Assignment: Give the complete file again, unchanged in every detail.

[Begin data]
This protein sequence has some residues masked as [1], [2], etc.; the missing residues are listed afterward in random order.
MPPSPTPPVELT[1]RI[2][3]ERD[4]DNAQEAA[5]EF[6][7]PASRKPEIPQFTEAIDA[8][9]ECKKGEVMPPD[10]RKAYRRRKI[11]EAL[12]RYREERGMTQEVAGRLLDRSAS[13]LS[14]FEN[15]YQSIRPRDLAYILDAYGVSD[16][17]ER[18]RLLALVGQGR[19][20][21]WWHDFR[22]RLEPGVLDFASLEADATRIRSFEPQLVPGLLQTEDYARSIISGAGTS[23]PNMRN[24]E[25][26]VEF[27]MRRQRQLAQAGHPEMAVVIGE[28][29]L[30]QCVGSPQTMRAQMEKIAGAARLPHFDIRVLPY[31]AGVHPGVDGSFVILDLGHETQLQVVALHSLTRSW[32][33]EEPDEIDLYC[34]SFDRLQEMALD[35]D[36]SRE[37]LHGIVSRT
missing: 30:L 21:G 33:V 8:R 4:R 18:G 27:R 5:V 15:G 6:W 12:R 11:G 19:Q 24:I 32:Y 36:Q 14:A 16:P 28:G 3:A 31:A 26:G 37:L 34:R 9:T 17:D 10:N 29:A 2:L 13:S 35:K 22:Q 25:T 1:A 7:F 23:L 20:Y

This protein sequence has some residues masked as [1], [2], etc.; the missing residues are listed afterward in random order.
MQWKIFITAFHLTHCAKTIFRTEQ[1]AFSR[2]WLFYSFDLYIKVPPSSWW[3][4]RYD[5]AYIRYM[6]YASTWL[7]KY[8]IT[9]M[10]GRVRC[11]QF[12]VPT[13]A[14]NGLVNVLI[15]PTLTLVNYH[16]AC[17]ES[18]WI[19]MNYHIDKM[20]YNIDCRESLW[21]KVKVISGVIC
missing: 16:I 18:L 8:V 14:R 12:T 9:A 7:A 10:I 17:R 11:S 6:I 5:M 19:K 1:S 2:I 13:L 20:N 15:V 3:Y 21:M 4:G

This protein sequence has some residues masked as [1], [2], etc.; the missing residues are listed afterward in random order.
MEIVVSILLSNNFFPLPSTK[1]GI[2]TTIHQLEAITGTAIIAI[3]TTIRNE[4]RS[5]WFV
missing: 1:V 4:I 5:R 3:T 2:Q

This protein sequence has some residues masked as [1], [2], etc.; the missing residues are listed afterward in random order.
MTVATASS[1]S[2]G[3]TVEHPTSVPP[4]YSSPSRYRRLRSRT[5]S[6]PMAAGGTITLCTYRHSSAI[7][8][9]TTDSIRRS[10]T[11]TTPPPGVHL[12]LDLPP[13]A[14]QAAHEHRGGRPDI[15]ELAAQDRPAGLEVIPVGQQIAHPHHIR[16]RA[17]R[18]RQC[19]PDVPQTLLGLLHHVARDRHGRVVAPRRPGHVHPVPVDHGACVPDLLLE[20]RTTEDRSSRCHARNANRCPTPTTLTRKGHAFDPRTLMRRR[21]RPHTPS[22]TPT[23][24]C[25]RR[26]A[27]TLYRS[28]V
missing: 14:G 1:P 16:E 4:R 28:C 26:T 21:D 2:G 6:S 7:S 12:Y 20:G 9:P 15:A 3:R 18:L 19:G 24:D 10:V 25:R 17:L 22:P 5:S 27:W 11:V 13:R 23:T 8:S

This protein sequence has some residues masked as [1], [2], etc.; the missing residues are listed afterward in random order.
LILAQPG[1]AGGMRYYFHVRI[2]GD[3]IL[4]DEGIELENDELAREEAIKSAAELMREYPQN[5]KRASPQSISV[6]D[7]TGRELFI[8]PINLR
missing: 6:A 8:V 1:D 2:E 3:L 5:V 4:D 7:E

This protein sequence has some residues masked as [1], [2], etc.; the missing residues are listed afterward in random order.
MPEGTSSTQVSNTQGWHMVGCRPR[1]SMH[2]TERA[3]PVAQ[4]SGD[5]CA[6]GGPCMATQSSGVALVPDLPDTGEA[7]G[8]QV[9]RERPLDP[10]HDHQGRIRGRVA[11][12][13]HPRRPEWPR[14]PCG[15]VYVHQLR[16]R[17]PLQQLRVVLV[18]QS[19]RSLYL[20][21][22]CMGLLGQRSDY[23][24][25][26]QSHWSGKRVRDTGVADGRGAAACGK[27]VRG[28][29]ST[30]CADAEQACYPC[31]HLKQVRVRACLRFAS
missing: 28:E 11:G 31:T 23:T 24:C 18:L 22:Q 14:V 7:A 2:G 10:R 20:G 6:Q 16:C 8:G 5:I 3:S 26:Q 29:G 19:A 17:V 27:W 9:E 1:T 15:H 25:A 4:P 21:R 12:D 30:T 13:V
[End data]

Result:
This protein sequence has some residues masked as [1], [2], etc.; the missing residues are listed afterward in random order.
MPPSPTPPVELT[1]RI[2][3]ERD[4]DNAQEAA[5]EF[6][7]PASRKPEIPQFTEAIDA[8][9]ECKKGEVMPPD[10]RKAYRRRKI[11]EAL[12]RYREERGMTQEVAGRLLDRSAS[13]LS[14]FEN[15]YQSIRPRDLAYILDAYGVSD[16][17]ER[18]RLLALVGQGR[19][20][21]WWHDFR[22]RLEPGVLDFASLEADATRIRSFEPQLVPGLLQTEDYARSIISGAGTS[23]PNMRN[24]E[25][26]VEF[27]MRRQRQLAQAGHPEMAVVIGE[28][29]L[30]QCVGSPQTMRAQMEKIAGAARLPHFDIRVLPY[31]AGVHPGVDGSFVILDLGHETQLQVVALHSLTRSW[32][33]EEPDEIDLYC[34]SFDRLQEMALD[35]D[36]SRE[37]LHGIVSRT
missing: 30:L 21:G 33:V 8:R 4:R 18:G 27:R 5:V 15:G 6:W 12:R 11:G 19:Q 24:I 32:Y 36:Q 14:A 16:P 28:G 3:A 31:A 26:G 37:L 34:R 9:T 17:D 10:N 29:A 2:L 13:S 35:K 22:Q 25:T 1:A 7:F 23:L 20:Y

This protein sequence has some residues masked as [1], [2], etc.; the missing residues are listed afterward in random order.
MQWKIFITAFHLTHCAKTIFRTEQ[1]AFSR[2]WLFYSFDLYIKVPPSSWW[3][4]RYD[5]AYIRYM[6]YASTWL[7]KY[8]IT[9]M[10]GRVRC[11]QF[12]VPT[13]A[14]NGLVNVLI[15]PTLTLVNYH[16]AC[17]ES[18]WI[19]MNYHIDKM[20]YNIDCRESLW[21]KVKVISGVIC
missing: 16:I 18:L 8:V 14:R 12:T 9:A 7:A 10:I 17:R 11:S 6:I 5:M 19:K 1:S 2:I 13:L 20:N 15:V 3:Y 21:M 4:G

This protein sequence has some residues masked as [1], [2], etc.; the missing residues are listed afterward in random order.
MEIVVSILLSNNFFPLPSTK[1]GI[2]TTIHQLEAITGTAIIAI[3]TTIRNE[4]RS[5]WFV
missing: 1:V 4:I 5:R 3:T 2:Q

This protein sequence has some residues masked as [1], [2], etc.; the missing residues are listed afterward in random order.
MTVATASS[1]S[2]G[3]TVEHPTSVPP[4]YSSPSRYRRLRSRT[5]S[6]PMAAGGTITLCTYRHSSAI[7][8][9]TTDSIRRS[10]T[11]TTPPPGVHL[12]LDLPP[13]A[14]QAAHEHRGGRPDI[15]ELAAQDRPAGLEVIPVGQQIAHPHHIR[16]RA[17]R[18]RQC[19]PDVPQTLLGLLHHVARDRHGRVVAPRRPGHVHPVPVDHGACVPDLLLE[20]RTTEDRSSRCHARNANRCPTPTTLTRKGHAFDPRTLMRRR[21]RPHTPS[22]TPT[23][24]C[25]RR[26]A[27]TLYRS[28]V
missing: 14:G 1:P 16:E 4:R 28:C 26:T 21:D 2:G 6:S 7:S 12:Y 20:G 9:P 15:A 3:R 18:L 19:G 24:D 10:V 25:R 17:L 22:P 5:S 27:W 11:V 13:R 23:T 8:S

This protein sequence has some residues masked as [1], [2], etc.; the missing residues are listed afterward in random order.
LILAQPG[1]AGGMRYYFHVRI[2]GD[3]IL[4]DEGIELENDELAREEAIKSAAELMREYPQN[5]KRASPQSISV[6]D[7]TGRELFI[8]PINLR
missing: 6:A 8:V 1:D 2:E 3:L 5:V 4:D 7:E

This protein sequence has some residues masked as [1], [2], etc.; the missing residues are listed afterward in random order.
MPEGTSSTQVSNTQGWHMVGCRPR[1]SMH[2]TERA[3]PVAQ[4]SGD[5]CA[6]GGPCMATQSSGVALVPDLPDTGEA[7]G[8]QV[9]RERPLDP[10]HDHQGRIRGRVA[11][12][13]HPRRPEWPR[14]PCG[15]VYVHQLR[16]R[17]PLQQLRVVLV[18]QS[19]RSLYL[20][21][22]CMGLLGQRSDY[23][24][25][26]QSHWSGKRVRDTGVADGRGAAACGK[27]VRG[28][29]ST[30]CADAEQACYPC[31]HLKQVRVRACLRFAS
missing: 28:E 11:G 31:T 23:T 24:C 18:L 22:Q 14:V 7:A 2:G 10:R 20:G 6:Q 16:C 8:G 5:I 3:S 26:Q 29:G 19:A 17:V 27:W 9:E 1:T 15:H 25:A 4:P 21:R 12:D 30:T 13:V